"All the Pretty Horses" is a frustrating piece of work. The western, an
adaptation of the acclaimed novel by Cormac McCarthy, starts off great,
introducing two appealing cowboys and carefully establishing the
dynamics of their relationship, then adding a third, enormously likable
bad boy to the mix. But, just when the production gets rolling, the
movie separates the threesome and fractures, splintering into a series
of rushed vignettes.
Director Billy Bob Thornton's preferred version of the film was four
hours long. After many months of fighting with evil studio executives
who demanded a film that theatergoers might actually sit through,
Thornton hacked his pet project down to 117 minutes. The stitches show.
After a satisfying, leisurely opening, you can almost hear Billy Bob
exclaim, "Sweet Jesus, look at all the story I still have to cram in
there! Get me the shears and transparent tape, I've got to take some
elaborate plotlines and turn them into Cliffs Notes!"
What suffers most is a romance between cowpoke John Grady Cole (Matt
Damon) and Alejandro (Penelope Cruz), the daughter of a powerful
rancher. Many critics have complained that there is zero chemistry
between Damon and Cruz. Wrong. The chemistry is there, what's missing is
sufficient time for us to accept their relationship. As presented here,
the couple goes from "Pleased to meet you" to "I love you more than life
itself" in about the time it takes a boy band to croon a ditty.
But I'm getting ahead of myself. You probably would like to know the
basic story before I start telling you what's wrong with it.
In a small Texas town in 1949, John Grady Cole learns that, due to a
power shift following the death of his grandpa, the family ranch is to
be sold by hard-hearted city folk. Disillusioned, Cole and his best pal,
Lacey Rawlins (Henry Thomas), decide to head for Mexico in search of the
West they feel is slipping away.
So far, so good. Damon, looking lean and eager, creates a persona that
neatly blends practical skills with a romanticized outlook, while "E.T."
veteran Thomas is quite strong as Lacey, Cole's pragmatic, but
good-humored buddy. Together, they make a great team.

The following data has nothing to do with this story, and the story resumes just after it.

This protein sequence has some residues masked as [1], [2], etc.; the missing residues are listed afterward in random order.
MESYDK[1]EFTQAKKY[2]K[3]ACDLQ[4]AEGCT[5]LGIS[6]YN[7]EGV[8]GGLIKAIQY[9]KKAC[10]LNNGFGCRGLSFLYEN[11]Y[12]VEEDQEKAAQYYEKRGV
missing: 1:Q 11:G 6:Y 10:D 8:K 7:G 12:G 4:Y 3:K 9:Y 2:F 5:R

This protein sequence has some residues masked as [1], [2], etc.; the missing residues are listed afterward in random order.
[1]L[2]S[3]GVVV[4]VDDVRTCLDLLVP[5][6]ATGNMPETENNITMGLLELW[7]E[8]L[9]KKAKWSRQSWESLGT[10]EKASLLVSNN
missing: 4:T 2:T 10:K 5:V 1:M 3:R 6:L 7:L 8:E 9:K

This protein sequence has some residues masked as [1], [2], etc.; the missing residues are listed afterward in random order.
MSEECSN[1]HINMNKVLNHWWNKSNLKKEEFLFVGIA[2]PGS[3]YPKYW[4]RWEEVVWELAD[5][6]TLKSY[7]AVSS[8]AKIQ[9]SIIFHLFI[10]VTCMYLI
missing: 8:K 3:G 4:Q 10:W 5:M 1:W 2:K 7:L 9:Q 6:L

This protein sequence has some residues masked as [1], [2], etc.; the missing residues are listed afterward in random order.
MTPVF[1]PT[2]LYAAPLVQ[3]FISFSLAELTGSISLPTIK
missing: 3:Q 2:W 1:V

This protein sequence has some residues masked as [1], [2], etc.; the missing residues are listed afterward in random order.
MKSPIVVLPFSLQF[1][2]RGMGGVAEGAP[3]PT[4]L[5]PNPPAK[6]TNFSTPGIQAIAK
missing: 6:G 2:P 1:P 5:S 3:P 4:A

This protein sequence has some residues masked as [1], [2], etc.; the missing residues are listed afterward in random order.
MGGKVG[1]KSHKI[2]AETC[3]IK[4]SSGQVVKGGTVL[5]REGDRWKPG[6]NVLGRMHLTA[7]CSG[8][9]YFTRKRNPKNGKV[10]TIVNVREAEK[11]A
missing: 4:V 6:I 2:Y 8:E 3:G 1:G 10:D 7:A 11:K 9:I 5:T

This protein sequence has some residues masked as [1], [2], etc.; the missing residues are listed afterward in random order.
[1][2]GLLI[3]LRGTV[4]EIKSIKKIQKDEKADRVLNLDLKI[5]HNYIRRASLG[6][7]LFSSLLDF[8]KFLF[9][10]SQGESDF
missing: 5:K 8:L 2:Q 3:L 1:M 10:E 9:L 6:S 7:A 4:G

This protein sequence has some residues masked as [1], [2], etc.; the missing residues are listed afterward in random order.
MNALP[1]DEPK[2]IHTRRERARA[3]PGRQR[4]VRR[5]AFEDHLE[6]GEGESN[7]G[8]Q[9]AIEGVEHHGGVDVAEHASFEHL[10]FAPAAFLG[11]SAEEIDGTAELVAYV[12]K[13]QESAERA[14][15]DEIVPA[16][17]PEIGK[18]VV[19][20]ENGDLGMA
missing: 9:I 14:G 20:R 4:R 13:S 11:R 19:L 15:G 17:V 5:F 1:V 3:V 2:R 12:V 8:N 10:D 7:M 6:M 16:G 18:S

Shortly before crossing the Rio Grande into Mexico, the guys meet up
with trouble on a stick, in the form of young Jimmy Blevins (Lucas
Black), a twerp whose gunplay is as good as his grammar is bad. Perched
atop a horse that is probably stolen, Jimmy leeches onto the duo despite
their attempts to shake him. Black, who co-starred with Thornton in
"Sling Blade," is wonderful, stealing scenes and giving the whole
production a greater sense of authenticity.
So, naturally, he is the first to disappear. After losing "his" horse in
a hilarious lightning storm scene, Jimmy spots someone else with the
steed and decides to steal it back. During the chase that follows, Jimmy
splits off from Cole and Lacey, taking a goodly portion of the film's
vitality with him.
The guys hire on as hands at a massive ranch owned by the aristocratic
Rocha (Ruben Blades), where, in one of the best segments in the movie,
they prove remarkably adept at breaking horses, just as Billy Bob
Thornton begins to display his lack of proficiency in the editing
department. Cole becomes friends with Rocha, while Lacey fades
inexplicably (at least to me) into the background, taking more of the
film's vitality with him.
From here on, the film adopts a choppy vignette motif. Cole and
Alejandra have their MTV montage romantic build-up, which includes a
skinny-dipping scene that only shows the couple from the shoulders up
(Note to Billy Bob: Covering up the bodies of Matt Damon and Penelope
Cruz is a terrible waste of natural resources). Then Cole faces off with
Alejandra's powerful Aunt Alfonsa (Miriam Colon).
At this point, you can almost see Billy Bob watching the clock as the
editing becomes even more abrupt. Bam! Cole and Lacey get arrested. Bam!
Jimmy returns. Bam! Face-off with cops in the desert. Bam! Shots. Bam!
Prison. Bam! Fights. Bam! Deals. Bam! More face-offs. Bam! Bam! Bam! Cue
the closing credits.
Regarding "All the Pretty Horses," Matt Damon told Talk Magazine, "The
four-hour version of that movie is the best movie I've been in in my
entire life." I'm looking forward to the DVD release of the film, where
we'll hopefully get the chance to see that version, instead of the
sometimes rewarding, but far too episodic Reader's Digest version in
A final note: After scanning quite a few critiques of "All the Pretty
Horses," I am proud to point out that this is one of the only reviews in
America not to employ the words "laconic" and "elegiac." Until just now,
Copyright © 2000 Edward Johnson-Ott